The High Priest of Persimmon...
Elmore Just’s life and livelihood revolved around Persimmon, he called the wood “nature’s gift to the game of golf.” Not only did he craft the finest golf clubs from it, but he built a course in the late 1980’s called Persimmon Ridge, and lived on Persimmon Ridge Drive. The course was sold to a management company in 1991, but thanks in part to Louisville Golf’s reemerging success, Elmore and Louisville Golf repurchased the course in February of 2001. Designed by Arthur Hills and rated one of the top courses in Kentucky, Persimmon Ridge is the home course of Louisville Golf, now owned by Elmore’s widow Lawren.
Elmore passed away on April 23, 2001 at the age of 53 after having suffered a heart attack completing his round of golf at Persimmon Ridge. He is buried in a plot of ground adjacent to the 7th hole. Mike Just, one of three Just brothers who still works at the company, took over as Louisville Golf president following Elmore’s death and now is its owner. Every April golfers celebrate Elmore Just’s life and legacy at the Elmore Just Memorial golf tournament, affectionately called The Elmore.
Elmore was a keeper of the game’s traditions; he truly believed that golf was better played with wood golf clubs. Elmore would have agreed with Gary Player who called the sound of a well-hit Persimmon wood “the symphony of golf.” Yet another major championship winner, Davis Love III, who was one of the last to play a Persimmon driver on the PGA Tour, said in his recent biography: “Golf is somehow more enjoyable with Persimmon (woods).” Tiger Woods, who in 2004 had Louisville Golf build him a Persimmon driver, said in a Golf Digest article that if it were up to him golf “would be all Persimmon and balata (balls).” Now there are several initiatives for Persimmon woods to once again be played, from John Erickson’s proposed Persimmon Golf Tour to the blog Persimmon Golf Today, Elmore’s steadfast loyalty to Persimmon may yet one day be realized.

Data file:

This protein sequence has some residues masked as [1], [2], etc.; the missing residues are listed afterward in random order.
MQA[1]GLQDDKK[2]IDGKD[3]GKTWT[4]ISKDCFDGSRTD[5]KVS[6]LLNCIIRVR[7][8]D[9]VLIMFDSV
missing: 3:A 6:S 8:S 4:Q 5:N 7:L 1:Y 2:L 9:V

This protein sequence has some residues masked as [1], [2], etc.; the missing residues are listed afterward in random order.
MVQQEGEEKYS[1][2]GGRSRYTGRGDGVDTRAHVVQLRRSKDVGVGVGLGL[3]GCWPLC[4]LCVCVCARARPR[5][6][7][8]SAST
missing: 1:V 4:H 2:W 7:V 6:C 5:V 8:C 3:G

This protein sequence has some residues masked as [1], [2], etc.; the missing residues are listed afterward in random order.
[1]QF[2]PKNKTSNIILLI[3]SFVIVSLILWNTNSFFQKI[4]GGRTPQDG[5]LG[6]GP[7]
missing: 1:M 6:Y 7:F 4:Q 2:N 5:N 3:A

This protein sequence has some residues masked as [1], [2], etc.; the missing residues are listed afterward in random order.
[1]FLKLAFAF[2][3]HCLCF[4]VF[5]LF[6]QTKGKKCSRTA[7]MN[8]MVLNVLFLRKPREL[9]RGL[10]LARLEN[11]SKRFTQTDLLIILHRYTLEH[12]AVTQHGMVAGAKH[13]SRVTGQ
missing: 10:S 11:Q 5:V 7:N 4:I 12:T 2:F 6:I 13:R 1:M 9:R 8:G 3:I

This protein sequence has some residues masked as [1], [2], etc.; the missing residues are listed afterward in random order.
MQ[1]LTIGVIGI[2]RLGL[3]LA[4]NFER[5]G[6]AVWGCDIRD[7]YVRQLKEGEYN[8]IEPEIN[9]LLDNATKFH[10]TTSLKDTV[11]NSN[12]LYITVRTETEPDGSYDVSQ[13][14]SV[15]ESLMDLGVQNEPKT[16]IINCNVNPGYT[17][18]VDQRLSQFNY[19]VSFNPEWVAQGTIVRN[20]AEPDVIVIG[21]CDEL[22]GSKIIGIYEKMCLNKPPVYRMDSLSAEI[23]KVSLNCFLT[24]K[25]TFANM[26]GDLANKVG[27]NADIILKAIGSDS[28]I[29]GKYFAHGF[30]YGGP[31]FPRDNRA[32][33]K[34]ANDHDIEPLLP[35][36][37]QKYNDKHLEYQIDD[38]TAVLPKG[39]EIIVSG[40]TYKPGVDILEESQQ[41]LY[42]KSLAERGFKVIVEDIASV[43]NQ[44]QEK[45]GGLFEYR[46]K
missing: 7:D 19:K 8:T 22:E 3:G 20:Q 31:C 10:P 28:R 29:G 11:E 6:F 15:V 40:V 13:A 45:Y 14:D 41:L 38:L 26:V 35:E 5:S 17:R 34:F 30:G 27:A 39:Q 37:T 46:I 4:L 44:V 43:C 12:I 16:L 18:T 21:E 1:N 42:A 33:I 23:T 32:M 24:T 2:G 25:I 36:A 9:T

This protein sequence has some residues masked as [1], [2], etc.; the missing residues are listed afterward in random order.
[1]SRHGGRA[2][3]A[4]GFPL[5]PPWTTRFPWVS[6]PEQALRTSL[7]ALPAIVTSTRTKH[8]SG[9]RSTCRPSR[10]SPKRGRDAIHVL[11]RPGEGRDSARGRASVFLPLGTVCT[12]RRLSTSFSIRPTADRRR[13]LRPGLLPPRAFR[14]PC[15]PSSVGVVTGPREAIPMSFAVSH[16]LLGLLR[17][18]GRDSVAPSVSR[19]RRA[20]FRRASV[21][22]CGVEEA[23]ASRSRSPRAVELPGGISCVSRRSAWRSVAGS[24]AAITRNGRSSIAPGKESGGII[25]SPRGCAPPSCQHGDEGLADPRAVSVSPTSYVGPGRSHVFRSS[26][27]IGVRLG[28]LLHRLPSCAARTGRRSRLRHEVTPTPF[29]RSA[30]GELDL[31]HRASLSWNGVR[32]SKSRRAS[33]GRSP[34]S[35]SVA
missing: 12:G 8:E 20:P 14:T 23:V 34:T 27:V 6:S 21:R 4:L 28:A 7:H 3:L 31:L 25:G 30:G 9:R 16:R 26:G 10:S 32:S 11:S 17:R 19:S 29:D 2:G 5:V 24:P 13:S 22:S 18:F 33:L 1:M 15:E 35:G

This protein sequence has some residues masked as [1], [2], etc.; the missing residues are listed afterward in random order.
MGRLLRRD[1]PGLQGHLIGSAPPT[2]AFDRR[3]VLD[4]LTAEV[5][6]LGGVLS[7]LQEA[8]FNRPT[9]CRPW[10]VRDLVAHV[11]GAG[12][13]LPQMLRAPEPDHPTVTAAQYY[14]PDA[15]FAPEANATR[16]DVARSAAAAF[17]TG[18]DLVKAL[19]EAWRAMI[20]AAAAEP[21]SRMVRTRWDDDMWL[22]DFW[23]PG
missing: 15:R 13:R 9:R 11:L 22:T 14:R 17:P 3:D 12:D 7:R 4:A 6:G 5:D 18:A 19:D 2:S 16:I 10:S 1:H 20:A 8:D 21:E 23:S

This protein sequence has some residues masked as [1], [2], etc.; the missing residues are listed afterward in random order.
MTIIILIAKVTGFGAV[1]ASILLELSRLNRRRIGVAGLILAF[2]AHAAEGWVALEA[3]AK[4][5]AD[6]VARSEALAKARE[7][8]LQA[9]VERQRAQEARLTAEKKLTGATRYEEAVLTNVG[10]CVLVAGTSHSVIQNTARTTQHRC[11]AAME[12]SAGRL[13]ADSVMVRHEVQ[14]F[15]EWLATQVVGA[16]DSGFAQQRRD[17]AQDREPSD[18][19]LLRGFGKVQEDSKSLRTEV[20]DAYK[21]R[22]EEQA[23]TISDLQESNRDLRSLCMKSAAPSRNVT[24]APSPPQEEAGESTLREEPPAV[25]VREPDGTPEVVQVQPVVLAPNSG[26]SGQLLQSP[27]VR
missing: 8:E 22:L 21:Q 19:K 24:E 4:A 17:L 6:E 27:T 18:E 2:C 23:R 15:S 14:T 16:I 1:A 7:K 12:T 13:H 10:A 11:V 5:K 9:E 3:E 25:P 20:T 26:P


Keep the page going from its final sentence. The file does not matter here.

Elmore simply wanted the game of golf to be enjoyed, and his belief was consistent with Love’s, that golf is more enjoyable with wood golf clubs. It is why he persisted with Persimmon when all other golf companies were going metal, and it is the legacy we honor today in his memory.
“So here is the challenge if you want to play better golf: forget about trying to play better and concentrate on enjoying the game more. For in the long run this is the surest way to play better golf. I love this game.”
– Elmore Just, Louisville Golf founder
More about Elmore Just
Elmore's Last Column